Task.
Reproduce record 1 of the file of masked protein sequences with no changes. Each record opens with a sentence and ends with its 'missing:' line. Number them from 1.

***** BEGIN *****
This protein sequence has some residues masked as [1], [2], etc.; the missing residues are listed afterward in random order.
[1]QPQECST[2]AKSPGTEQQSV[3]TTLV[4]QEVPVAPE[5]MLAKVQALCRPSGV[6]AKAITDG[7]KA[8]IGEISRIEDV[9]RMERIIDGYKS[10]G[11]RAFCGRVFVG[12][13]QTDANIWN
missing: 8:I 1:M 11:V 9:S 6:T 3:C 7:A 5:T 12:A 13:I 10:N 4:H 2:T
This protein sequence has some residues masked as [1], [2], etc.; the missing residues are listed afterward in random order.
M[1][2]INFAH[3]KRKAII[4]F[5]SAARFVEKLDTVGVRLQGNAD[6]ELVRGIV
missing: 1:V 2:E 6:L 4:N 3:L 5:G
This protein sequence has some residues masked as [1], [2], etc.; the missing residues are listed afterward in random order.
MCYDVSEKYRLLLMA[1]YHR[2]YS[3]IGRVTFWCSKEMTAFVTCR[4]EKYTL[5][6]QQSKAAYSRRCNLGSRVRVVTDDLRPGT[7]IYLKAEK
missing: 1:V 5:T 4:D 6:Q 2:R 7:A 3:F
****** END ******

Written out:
This protein sequence has some residues masked as [1], [2], etc.; the missing residues are listed afterward in random order.
[1]QPQECST[2]AKSPGTEQQSV[3]TTLV[4]QEVPVAPE[5]MLAKVQALCRPSGV[6]AKAITDG[7]KA[8]IGEISRIEDV[9]RMERIIDGYKS[10]G[11]RAFCGRVFVG[12][13]QTDANIWN
missing: 8:I 1:M 11:V 9:S 6:T 3:C 7:A 5:T 12:A 13:I 10:N 4:H 2:T